What is new however, is the inherent link between the façade firms present in their website design, and their own uncertainty and confusion around changes taking place within the wider industry. My findings illustrate how law firms, when designing their websites, adopt interesting techniques and structural aesthetics, in order to project an image, or identity, which matches their perceived view of what the legal industry requires of them.

But how do law firms decide what the legal industry expects of them? This is what makes law firms in particular, interesting to investigate. My research highlights that the “rules of the game”, namely the various aspects law firms should embody if they are to continue to exist and compete within the legal industry, are increasingly unclear in light of ongoing industry level changes. Should law firms offer a one-stop-shop of legal services, or should they specialise in one area of law? Should firms maintain and uphold an air of professional traditionalism or should they be modern and more entrepreneurial?

With such a high speed and rate of change taking place within the industry in recent years, my findings indicate that individual firms have found it difficult to identify and keep up with industry expectations, and have therefore relied on a significant amount of guesswork in their marketing strategies. This is reflected in a wide variety of website designs across UK-based law firms, even to the extreme some firms have taken where their website homepage does not even state that they offer legal services.

So, what does this tell us as legal consumers? The UK legal industry is currently navigating a state of transition and flux, largely brought on by a sharp, unrelenting increase in competition. This level of change has led to an increasingly fragmented industry, as individual law firms make sense of and respond to these changes in different ways. Technology, and website design in particular, provides firms with the opportunity to make quicker, more regular changes to their externally-projected image as industry changes unfold, whilst internally maintaining their status quo.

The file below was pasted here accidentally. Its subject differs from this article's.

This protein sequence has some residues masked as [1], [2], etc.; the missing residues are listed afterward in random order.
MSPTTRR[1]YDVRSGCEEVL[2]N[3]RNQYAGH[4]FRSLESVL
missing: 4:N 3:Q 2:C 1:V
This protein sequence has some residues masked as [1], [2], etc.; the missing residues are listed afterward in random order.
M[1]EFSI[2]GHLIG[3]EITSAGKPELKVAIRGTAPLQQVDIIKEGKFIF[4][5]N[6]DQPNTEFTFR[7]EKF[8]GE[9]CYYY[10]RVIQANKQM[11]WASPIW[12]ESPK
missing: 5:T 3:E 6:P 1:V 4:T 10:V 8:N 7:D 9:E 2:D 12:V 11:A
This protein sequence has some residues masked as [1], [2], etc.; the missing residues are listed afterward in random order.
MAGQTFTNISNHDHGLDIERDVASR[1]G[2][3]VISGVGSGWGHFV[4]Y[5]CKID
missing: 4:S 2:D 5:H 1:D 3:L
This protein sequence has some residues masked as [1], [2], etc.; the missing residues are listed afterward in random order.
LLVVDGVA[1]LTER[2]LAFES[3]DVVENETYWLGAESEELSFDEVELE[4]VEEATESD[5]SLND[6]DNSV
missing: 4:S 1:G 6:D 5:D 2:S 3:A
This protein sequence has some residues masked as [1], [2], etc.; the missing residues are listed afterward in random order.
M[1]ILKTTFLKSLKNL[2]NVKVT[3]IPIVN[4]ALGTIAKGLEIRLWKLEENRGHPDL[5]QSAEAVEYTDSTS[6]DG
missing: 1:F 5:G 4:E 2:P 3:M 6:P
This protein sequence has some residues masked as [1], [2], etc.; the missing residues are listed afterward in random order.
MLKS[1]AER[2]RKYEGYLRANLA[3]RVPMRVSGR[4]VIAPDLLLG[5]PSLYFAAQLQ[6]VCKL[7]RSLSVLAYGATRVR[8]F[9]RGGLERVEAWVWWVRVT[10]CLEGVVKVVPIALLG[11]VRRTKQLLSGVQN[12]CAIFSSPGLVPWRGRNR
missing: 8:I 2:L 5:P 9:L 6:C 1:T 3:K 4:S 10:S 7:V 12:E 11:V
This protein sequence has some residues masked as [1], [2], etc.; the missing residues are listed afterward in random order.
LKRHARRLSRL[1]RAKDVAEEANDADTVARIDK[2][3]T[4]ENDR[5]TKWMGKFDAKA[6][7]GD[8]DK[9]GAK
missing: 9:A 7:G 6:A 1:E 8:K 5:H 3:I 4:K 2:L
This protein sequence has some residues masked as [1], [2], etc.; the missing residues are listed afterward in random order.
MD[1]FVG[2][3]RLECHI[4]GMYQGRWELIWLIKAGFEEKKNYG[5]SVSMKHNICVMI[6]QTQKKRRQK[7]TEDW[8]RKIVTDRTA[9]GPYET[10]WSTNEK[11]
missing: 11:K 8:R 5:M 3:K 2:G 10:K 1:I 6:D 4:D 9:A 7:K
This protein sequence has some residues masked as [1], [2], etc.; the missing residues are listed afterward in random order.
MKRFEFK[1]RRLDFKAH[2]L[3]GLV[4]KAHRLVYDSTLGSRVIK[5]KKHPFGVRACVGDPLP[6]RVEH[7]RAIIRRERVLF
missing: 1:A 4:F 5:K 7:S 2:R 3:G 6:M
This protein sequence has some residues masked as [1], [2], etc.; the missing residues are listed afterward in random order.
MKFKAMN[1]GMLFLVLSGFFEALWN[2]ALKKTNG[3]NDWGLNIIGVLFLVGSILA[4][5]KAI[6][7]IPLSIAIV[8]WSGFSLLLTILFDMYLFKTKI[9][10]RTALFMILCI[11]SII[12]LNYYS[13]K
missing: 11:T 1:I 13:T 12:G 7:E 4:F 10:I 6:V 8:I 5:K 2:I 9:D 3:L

Thus, company websites can be powerful tools, not only in telling us what an organisation does and what they stand for, but conversely, it may also simply be used to present a façade, hiding what they truly stand for and how they execute their services. It goes to show, you should “never judge a book by its cover”.

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Kathryn Hartwell is a Fellow of Organisational Behaviour in LSE’s Department of Management. She completed her PhD in Strategic Management and Organisational Behaviour at the University of Nottingham. Kathryn’s main areas of research are institutional and organisational change processes, with a particular focus on the professions. She also takes interest in the use of new and different forms of qualitative data and analytical methods, including semiotics. Kathryn’s doctoral thesis focused on a law firm’s organisational responses to unprecedented institutional change within the UK legal field.